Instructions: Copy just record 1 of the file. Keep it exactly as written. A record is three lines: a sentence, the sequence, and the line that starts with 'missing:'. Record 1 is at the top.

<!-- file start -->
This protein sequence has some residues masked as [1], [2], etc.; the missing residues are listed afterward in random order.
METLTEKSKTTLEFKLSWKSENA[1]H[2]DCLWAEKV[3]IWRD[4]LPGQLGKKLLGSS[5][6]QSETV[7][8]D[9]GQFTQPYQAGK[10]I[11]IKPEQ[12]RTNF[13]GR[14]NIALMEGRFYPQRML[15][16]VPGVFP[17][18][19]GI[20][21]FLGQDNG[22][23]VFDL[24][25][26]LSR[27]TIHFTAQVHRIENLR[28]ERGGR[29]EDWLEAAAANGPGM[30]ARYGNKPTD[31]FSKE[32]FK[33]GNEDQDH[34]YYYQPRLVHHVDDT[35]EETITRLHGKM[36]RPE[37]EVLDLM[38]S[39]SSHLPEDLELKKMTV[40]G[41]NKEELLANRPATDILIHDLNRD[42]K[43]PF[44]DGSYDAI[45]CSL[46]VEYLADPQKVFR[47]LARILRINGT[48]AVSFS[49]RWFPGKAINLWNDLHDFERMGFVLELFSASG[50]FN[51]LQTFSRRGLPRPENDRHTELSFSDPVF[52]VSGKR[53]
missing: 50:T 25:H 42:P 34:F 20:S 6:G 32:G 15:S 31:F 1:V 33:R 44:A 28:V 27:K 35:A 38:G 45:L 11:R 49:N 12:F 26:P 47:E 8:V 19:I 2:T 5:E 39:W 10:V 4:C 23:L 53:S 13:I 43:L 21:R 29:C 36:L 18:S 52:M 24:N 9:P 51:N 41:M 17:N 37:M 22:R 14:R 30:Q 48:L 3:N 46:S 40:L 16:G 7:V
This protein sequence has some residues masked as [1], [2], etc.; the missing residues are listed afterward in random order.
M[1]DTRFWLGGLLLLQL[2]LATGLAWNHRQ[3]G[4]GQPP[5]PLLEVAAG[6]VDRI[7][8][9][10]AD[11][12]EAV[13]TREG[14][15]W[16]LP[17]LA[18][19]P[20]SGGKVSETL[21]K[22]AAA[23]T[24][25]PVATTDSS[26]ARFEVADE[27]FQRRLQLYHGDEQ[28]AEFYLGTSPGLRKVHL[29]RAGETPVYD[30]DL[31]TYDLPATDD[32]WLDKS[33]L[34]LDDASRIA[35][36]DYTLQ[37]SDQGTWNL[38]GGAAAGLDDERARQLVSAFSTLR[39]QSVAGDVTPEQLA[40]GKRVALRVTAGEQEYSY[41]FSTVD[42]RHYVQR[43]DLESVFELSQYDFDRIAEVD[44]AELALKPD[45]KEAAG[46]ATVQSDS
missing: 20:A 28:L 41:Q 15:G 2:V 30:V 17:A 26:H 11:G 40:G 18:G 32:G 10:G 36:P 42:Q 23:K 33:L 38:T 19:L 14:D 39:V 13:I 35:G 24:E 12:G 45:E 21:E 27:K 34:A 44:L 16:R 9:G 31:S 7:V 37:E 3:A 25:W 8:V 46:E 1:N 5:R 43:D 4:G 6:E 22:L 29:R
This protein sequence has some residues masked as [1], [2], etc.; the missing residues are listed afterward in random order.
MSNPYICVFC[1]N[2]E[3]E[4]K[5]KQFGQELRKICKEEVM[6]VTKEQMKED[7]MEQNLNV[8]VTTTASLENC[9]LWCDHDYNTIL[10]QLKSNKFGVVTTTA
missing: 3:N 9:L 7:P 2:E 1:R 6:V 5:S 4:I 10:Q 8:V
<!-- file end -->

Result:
This protein sequence has some residues masked as [1], [2], etc.; the missing residues are listed afterward in random order.
METLTEKSKTTLEFKLSWKSENA[1]H[2]DCLWAEKV[3]IWRD[4]LPGQLGKKLLGSS[5][6]QSETV[7][8]D[9]GQFTQPYQAGK[10]I[11]IKPEQ[12]RTNF[13]GR[14]NIALMEGRFYPQRML[15][16]VPGVFP[17][18][19]GI[20][21]FLGQDNG[22][23]VFDL[24][25][26]LSR[27]TIHFTAQVHRIENLR[28]ERGGR[29]EDWLEAAAANGPGM[30]ARYGNKPTD[31]FSKE[32]FK[33]GNEDQDH[34]YYYQPRLVHHVDDT[35]EETITRLHGKM[36]RPE[37]EVLDLM[38]S[39]SSHLPEDLELKKMTV[40]G[41]NKEELLANRPATDILIHDLNRD[42]K[43]PF[44]DGSYDAI[45]CSL[46]VEYLADPQKVFR[47]LARILRINGT[48]AVSFS[49]RWFPGKAINLWNDLHDFERMGFVLELFSASG[50]FN[51]LQTFSRRGLPRPENDRHTELSFSDPVF[52]VSGKR[53]
missing: 50:T 25:H 42:P 34:F 20:S 6:G 32:G 15:S 31:F 1:V 33:R 44:A 28:V 27:K 35:A 38:G 45:L 11:R 49:N 12:F 26:P 47:E 8:V 19:I 2:T 5:E 39:W 10:V 4:C 23:L 53:S 13:I 43:L 21:R 29:C 36:L 18:S 52:M 24:N 9:P 51:N 41:M 17:N 37:M 22:R 14:R 30:Q 48:L 3:N 46:S 40:L 16:G 7:V